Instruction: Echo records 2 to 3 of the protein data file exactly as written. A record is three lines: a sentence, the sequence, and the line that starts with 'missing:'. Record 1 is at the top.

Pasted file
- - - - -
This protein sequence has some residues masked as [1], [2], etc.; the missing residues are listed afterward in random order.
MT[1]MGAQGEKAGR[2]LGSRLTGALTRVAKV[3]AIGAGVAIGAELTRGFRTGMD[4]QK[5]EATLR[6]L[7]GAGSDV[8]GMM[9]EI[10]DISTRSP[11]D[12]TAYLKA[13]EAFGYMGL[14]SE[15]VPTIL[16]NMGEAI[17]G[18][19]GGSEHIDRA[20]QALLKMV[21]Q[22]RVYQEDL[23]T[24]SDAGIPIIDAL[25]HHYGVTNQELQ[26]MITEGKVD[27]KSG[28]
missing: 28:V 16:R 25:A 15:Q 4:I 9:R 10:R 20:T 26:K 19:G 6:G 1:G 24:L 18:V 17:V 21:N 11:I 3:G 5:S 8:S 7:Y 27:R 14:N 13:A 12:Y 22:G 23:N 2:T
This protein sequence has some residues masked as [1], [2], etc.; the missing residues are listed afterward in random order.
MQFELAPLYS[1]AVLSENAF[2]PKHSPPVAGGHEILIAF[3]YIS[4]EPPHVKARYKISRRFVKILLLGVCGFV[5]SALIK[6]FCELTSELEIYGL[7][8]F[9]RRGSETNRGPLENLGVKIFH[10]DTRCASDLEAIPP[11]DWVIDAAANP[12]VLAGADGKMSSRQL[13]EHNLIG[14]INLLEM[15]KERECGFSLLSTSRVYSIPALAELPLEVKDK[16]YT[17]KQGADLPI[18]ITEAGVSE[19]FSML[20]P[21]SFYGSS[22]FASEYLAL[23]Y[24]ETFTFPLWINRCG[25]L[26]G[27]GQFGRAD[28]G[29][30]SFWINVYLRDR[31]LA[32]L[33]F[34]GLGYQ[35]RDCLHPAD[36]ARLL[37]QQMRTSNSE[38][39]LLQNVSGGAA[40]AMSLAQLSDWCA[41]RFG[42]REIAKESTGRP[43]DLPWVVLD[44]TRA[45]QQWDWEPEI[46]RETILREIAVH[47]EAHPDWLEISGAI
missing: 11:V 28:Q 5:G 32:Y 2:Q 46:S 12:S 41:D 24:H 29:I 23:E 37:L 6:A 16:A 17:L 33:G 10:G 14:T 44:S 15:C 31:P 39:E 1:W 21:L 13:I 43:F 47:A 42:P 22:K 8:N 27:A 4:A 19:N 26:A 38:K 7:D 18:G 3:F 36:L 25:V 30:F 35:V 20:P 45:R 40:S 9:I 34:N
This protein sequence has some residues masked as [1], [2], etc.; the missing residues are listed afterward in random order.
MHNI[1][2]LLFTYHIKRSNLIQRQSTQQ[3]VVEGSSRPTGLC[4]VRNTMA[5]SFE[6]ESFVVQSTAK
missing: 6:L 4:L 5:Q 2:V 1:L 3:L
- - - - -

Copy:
This protein sequence has some residues masked as [1], [2], etc.; the missing residues are listed afterward in random order.
MQFELAPLYS[1]AVLSENAF[2]PKHSPPVAGGHEILIAF[3]YIS[4]EPPHVKARYKISRRFVKILLLGVCGFV[5]SALIK[6]FCELTSELEIYGL[7][8]F[9]RRGSETNRGPLENLGVKIFH[10]DTRCASDLEAIPP[11]DWVIDAAANP[12]VLAGADGKMSSRQL[13]EHNLIG[14]INLLEM[15]KERECGFSLLSTSRVYSIPALAELPLEVKDK[16]YT[17]KQGADLPI[18]ITEAGVSE[19]FSML[20]P[21]SFYGSS[22]FASEYLAL[23]Y[24]ETFTFPLWINRCG[25]L[26]G[27]GQFGRAD[28]G[29][30]SFWINVYLRDR[31]LA[32]L[33]F[34]GLGYQ[35]RDCLHPAD[36]ARLL[37]QQMRTSNSE[38][39]LLQNVSGGAA[40]AMSLAQLSDWCA[41]RFG[42]REIAKESTGRP[43]DLPWVVLD[44]TRA[45]QQWDWEPEI[46]RETILREIAVH[47]EAHPDWLEISGAI
missing: 11:V 28:Q 5:G 32:Y 2:Q 46:S 12:S 41:D 24:H 29:I 23:E 37:L 6:A 16:A 17:L 33:G 10:G 14:T 44:S 15:C 31:P 39:E 1:W 21:L 13:I 43:F 47:A 42:P 22:K 8:N 27:A 4:A 19:N 26:A 38:K 7:D 18:G 3:F 36:L 25:V 30:F 35:V 20:P 45:R 40:S 9:I 34:N
This protein sequence has some residues masked as [1], [2], etc.; the missing residues are listed afterward in random order.
MHNI[1][2]LLFTYHIKRSNLIQRQSTQQ[3]VVEGSSRPTGLC[4]VRNTMA[5]SFE[6]ESFVVQSTAK
missing: 6:L 4:L 5:Q 2:V 1:L 3:L